EAGLE -- If you've driven through Downtown Eagle in the last several months, you've likely noticed it.
It's hard to miss: an out-of-place skinny home on Idaho Street that is under construction amid an old, established neighborhood.
The homeowner got all the necessary approval from the city to build this unique house, but it's concerning and confusing to many people.
KTVB has been receiving messages from viewers who work or live in Eagle wondering about how this house was able to be built and why the homeowner is constructing it this way. Many folks say it doesn't fit the neighborhood. The design is tall, skinny and non-traditional.
"I usually get visitors every other day. If the door is open people come popping in a lot," the homeowner, Kittric Guest, told KTVB. "Usually it's 'oh, well this is really cool,' 'this is so neat', 'I can't wait to see the finished product'. I might get a dirty look every now and then, I won't lie about that."
Guest is building the home himself from scratch, something he says has been on his bucket list.
"Technically, it's sort of going in as a remodel so that was... to get approval through the department," Guest added.
But some Eagle residents aren't thrilled about the remodel.
"They're livid about it," former Eagle City Councilman and former Planning and Zoning Administrator Mark Butler said. "You see it right now, it's just sticking out like a sore thumb."
Butler owned the property right next door until he found out about Guest's plans.
"We dropped the price $20,000 just to get rid of it quick," Butler added. "What Kitt built has no character at all. It's just horrible. It's like three shoe boxes sitting on top of each other."
Butler was also on Eagle's City Council when they amended the code that would - unknowingly and indirectly - allow for this home to be built.
A few years ago, the city changed their ordinance regarding residences in the central business district in downtown Eagle. Now, any additions or expansions to homes are considered permitted uses and don't require a conditional use permit.
This was originally to make it easier for a homeowner in the central business district to add on a room or a garage to an existing residence.
"During review of a building permit for an allowed use on a single-family residence, there isn't any discretion that the city would use to regulate the design of the structure," Eagle Zoning Administrator Bill Vaughn said. "As long as it complies with the setbacks and the height requirements then a home can look like however the designer wants it to look."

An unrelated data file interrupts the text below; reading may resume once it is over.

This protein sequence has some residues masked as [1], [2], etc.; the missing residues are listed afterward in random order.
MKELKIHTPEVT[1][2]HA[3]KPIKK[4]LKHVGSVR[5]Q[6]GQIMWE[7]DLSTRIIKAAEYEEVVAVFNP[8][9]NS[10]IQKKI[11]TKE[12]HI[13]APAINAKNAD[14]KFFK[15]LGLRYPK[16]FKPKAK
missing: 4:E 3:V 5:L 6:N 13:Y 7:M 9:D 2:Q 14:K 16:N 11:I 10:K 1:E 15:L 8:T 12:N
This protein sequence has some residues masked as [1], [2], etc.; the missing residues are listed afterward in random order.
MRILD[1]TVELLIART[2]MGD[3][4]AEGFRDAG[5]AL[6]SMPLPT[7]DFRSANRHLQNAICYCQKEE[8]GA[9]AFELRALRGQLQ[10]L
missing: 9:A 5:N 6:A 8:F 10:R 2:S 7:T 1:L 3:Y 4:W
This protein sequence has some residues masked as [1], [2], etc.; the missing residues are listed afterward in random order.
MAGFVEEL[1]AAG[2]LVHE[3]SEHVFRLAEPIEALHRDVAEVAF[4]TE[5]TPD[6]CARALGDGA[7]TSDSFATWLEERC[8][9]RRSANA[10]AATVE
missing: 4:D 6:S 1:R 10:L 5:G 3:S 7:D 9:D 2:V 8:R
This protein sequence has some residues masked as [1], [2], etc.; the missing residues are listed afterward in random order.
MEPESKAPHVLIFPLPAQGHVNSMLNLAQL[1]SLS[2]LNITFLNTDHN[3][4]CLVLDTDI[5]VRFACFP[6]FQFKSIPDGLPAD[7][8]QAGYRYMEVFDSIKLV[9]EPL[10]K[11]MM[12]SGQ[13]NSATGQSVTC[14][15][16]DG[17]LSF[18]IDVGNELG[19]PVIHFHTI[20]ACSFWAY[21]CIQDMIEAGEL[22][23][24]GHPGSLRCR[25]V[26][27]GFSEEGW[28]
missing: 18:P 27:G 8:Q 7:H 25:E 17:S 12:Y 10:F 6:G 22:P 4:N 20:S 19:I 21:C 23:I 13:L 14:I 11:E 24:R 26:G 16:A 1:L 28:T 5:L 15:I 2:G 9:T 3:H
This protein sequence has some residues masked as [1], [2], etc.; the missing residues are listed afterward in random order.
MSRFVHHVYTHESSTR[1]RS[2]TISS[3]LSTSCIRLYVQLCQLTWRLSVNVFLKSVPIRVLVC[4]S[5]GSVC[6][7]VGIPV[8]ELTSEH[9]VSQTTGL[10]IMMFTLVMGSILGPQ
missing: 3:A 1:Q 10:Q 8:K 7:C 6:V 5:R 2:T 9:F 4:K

Guest's current home is attached to the new one, so he followed all the right steps.
"The plan is as soon as this gets livable, to demo that and skip that part of the step," Guest told KTVB.
However, Butler says Guest used a loophole and was able to avoid a months-long permitting process and avoid paying tens of thousands of dollars.
"This fellow just took advantage of that because this is not a home addition. I would never have interpreted this as a home addition," Butler said.
Vaughn says because of this home, the Planning and Zoning Department is hoping to reverse the ordinance- and soon.
"After witnessing what occurred in this situation I think that was probably a little out of the parameters of what people were contemplating," Vaughn added.
Vaughn says we may see the regulation go back to being a conditional use permit process so the City Council and Planning and Zoning Commission could have a regulatory arm over the construction.
"So at least there's a broader process that everybody can provide their input, along with a public hearing so property owners within 300 feet of the project are notified through a conditional use permit process. So then the neighbors, too, can have a chance to weigh in on it. So at least it doesn't feel, maybe, like such a surprise to everybody," Vaughn added.
Those invested in the area say this does not represent what they envisioned for the downtown core.
"It's an obtrusive house that's leering down on the neighbors because it's so tall," one Eagle resident, John Meier, said. "Why'd it have to be so tall and so skinny? So it's just kind of weird."
"He did good work. It's just the quality of the esthetics is something that doesn't fit into Eagle's plan," Butler said.
Guest chose to build his 16-foot wide house on Idaho Street because he says more townhouses are planned for this strip. He plans to split his lot in two and potentially build another skinny house next door. He expects to complete construction on the home by July.
"It would be my hope that as the rest of Idaho Street builds out - because the setbacks within the area are zero feet - that other buildings within the street could be built out to the street front," Vaughn said. "So hopefully once that's completed, it will have a good and natural transition down the street."
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